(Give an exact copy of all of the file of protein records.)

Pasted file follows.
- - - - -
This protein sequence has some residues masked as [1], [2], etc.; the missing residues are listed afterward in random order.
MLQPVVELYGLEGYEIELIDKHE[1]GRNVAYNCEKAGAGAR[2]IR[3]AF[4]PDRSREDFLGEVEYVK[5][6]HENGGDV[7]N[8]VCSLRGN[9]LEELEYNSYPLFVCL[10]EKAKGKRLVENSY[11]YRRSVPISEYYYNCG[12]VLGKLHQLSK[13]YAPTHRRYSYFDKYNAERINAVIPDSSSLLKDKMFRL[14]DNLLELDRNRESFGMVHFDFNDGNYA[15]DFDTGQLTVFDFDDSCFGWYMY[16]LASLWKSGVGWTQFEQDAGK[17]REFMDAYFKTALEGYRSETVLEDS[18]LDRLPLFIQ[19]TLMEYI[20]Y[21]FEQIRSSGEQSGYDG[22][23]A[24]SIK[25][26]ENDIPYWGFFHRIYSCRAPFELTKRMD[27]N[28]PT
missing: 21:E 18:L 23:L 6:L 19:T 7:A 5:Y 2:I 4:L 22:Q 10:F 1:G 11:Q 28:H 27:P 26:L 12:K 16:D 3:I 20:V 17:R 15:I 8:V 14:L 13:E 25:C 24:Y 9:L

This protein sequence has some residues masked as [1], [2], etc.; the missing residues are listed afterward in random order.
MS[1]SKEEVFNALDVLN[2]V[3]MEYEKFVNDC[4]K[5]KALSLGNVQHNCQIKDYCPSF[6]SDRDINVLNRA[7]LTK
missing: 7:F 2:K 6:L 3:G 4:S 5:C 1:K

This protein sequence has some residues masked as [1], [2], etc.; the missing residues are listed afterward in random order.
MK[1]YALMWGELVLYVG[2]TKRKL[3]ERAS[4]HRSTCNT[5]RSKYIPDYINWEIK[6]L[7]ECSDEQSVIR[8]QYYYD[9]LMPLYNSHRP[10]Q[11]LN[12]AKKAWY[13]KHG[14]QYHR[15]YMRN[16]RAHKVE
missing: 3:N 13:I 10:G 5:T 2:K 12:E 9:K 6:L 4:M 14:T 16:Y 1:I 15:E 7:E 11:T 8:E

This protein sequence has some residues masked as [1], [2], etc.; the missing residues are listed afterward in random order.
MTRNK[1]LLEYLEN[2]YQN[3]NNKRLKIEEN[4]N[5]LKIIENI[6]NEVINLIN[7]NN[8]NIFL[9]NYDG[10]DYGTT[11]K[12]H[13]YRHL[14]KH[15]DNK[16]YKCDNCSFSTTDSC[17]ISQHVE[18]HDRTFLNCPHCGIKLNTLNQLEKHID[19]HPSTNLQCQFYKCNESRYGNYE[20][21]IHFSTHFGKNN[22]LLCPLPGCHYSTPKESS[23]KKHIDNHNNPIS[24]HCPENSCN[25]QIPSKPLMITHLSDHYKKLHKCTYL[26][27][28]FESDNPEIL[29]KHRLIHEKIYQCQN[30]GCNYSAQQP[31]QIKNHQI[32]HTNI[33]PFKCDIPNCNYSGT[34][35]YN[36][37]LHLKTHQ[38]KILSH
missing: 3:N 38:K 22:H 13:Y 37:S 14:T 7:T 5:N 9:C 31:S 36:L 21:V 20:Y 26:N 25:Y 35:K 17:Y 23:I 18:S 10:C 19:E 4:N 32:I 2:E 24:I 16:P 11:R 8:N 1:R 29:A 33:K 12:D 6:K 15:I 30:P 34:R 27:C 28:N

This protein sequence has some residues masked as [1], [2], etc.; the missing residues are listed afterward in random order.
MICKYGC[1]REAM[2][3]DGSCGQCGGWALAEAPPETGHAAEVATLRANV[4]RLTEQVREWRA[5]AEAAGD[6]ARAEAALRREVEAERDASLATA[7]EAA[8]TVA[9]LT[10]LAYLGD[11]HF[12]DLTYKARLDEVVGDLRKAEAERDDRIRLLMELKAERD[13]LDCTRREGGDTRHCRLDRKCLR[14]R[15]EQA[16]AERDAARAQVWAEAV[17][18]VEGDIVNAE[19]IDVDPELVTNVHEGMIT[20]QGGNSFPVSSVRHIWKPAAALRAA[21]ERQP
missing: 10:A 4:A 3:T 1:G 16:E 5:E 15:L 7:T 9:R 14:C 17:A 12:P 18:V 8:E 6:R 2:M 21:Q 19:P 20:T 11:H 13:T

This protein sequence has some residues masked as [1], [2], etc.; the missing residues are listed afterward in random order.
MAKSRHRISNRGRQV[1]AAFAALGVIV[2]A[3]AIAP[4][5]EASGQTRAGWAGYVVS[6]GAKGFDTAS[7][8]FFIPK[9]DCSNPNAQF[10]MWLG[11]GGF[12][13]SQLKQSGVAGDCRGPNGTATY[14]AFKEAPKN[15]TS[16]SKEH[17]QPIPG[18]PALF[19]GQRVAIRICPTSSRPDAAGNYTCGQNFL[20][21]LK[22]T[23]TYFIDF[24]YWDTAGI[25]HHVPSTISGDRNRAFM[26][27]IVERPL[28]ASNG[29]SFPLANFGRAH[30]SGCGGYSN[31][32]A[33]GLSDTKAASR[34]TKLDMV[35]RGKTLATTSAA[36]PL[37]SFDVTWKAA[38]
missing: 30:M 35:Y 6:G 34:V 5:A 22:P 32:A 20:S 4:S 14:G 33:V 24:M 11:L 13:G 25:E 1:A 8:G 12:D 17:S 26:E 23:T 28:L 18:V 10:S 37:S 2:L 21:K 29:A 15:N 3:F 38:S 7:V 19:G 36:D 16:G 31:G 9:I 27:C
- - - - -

This protein sequence has some residues masked as [1], [2], etc.; the missing residues are listed afterward in random order.
MLQPVVELYGLEGYEIELIDKHE[1]GRNVAYNCEKAGAGAR[2]IR[3]AF[4]PDRSREDFLGEVEYVK[5][6]HENGGDV[7]N[8]VCSLRGN[9]LEELEYNSYPLFVCL[10]EKAKGKRLVENSY[11]YRRSVPISEYYYNCG[12]VLGKLHQLSK[13]YAPTHRRYSYFDKYNAERINAVIPDSSSLLKDKMFRL[14]DNLLELDRNRESFGMVHFDFNDGNYA[15]DFDTGQLTVFDFDDSCFGWYMY[16]LASLWKSGVGWTQFEQDAGK[17]REFMDAYFKTALEGYRSETVLEDS[18]LDRLPLFIQ[19]TLMEYI[20]Y[21]FEQIRSSGEQSGYDG[22][23]A[24]SIK[25][26]ENDIPYWGFFHRIYSCRAPFELTKRMD[27]N[28]PT
missing: 21:E 18:L 23:L 6:L 19:T 7:A 5:Y 2:I 4:L 22:Q 10:F 1:G 11:Q 28:H 27:P 26:L 12:K 16:D 3:I 20:V 17:R 15:I 8:V 14:L 13:E 25:C 24:Y 9:L

This protein sequence has some residues masked as [1], [2], etc.; the missing residues are listed afterward in random order.
MS[1]SKEEVFNALDVLN[2]V[3]MEYEKFVNDC[4]K[5]KALSLGNVQHNCQIKDYCPSF[6]SDRDINVLNRA[7]LTK
missing: 7:F 2:K 6:L 3:G 4:S 5:C 1:K

This protein sequence has some residues masked as [1], [2], etc.; the missing residues are listed afterward in random order.
MK[1]YALMWGELVLYVG[2]TKRKL[3]ERAS[4]HRSTCNT[5]RSKYIPDYINWEIK[6]L[7]ECSDEQSVIR[8]QYYYD[9]LMPLYNSHRP[10]Q[11]LN[12]AKKAWY[13]KHG[14]QYHR[15]YMRN[16]RAHKVE
missing: 3:N 13:I 10:G 5:T 2:K 12:E 9:K 6:L 4:M 14:T 16:Y 1:I 15:E 7:E 11:T 8:E

This protein sequence has some residues masked as [1], [2], etc.; the missing residues are listed afterward in random order.
MTRNK[1]LLEYLEN[2]YQN[3]NNKRLKIEEN[4]N[5]LKIIENI[6]NEVINLIN[7]NN[8]NIFL[9]NYDG[10]DYGTT[11]K[12]H[13]YRHL[14]KH[15]DNK[16]YKCDNCSFSTTDSC[17]ISQHVE[18]HDRTFLNCPHCGIKLNTLNQLEKHID[19]HPSTNLQCQFYKCNESRYGNYE[20][21]IHFSTHFGKNN[22]LLCPLPGCHYSTPKESS[23]KKHIDNHNNPIS[24]HCPENSCN[25]QIPSKPLMITHLSDHYKKLHKCTYL[26][27][28]FESDNPEIL[29]KHRLIHEKIYQCQN[30]GCNYSAQQP[31]QIKNHQI[32]HTNI[33]PFKCDIPNCNYSGT[34][35]YN[36][37]LHLKTHQ[38]KILSH
missing: 3:N 38:K 22:H 13:Y 37:S 14:T 7:T 5:N 9:C 31:S 36:L 21:V 20:Y 26:N 25:Y 35:K 17:Y 23:I 18:S 10:C 19:E 4:N 32:I 2:E 24:I 16:P 11:R 8:N 1:R 29:A 33:K 12:D 6:K 15:I 30:P 34:R 27:C 28:N

This protein sequence has some residues masked as [1], [2], etc.; the missing residues are listed afterward in random order.
MICKYGC[1]REAM[2][3]DGSCGQCGGWALAEAPPETGHAAEVATLRANV[4]RLTEQVREWRA[5]AEAAGD[6]ARAEAALRREVEAERDASLATA[7]EAA[8]TVA[9]LT[10]LAYLGD[11]HF[12]DLTYKARLDEVVGDLRKAEAERDDRIRLLMELKAERD[13]LDCTRREGGDTRHCRLDRKCLR[14]R[15]EQA[16]AERDAARAQVWAEAV[17][18]VEGDIVNAE[19]IDVDPELVTNVHEGMIT[20]QGGNSFPVSSVRHIWKPAAALRAA[21]ERQP
missing: 10:A 4:A 3:T 1:G 16:E 5:E 15:L 7:T 9:R 14:C 17:A 12:P 18:V 8:E 6:R 2:M 21:Q 19:P 20:T 11:H 13:T

This protein sequence has some residues masked as [1], [2], etc.; the missing residues are listed afterward in random order.
MAKSRHRISNRGRQV[1]AAFAALGVIV[2]A[3]AIAP[4][5]EASGQTRAGWAGYVVS[6]GAKGFDTAS[7][8]FFIPK[9]DCSNPNAQF[10]MWLG[11]GGF[12][13]SQLKQSGVAGDCRGPNGTATY[14]AFKEAPKN[15]TS[16]SKEH[17]QPIPG[18]PALF[19]GQRVAIRICPTSSRPDAAGNYTCGQNFL[20][21]LK[22]T[23]TYFIDF[24]YWDTAGI[25]HHVPSTISGDRNRAFM[26][27]IVERPL[28]ASNG[29]SFPLANFGRAH[30]SGCGGYSN[31][32]A[33]GLSDTKAASR[34]TKLDMV[35]RGKTLATTSAA[36]PL[37]SFDVTWKAA[38]
missing: 30:M 35:Y 6:G 34:V 5:A 22:P 32:A 20:S 4:S 14:G 33:V 24:M 11:L 13:G 25:E 1:A 8:G 12:D 17:S 26:E 23:T 28:L 18:V 10:S 37:S 2:L 21:K 29:A 15:N 3:F 38:S 7:V 19:G 36:D 16:G 31:G 9:I 27:C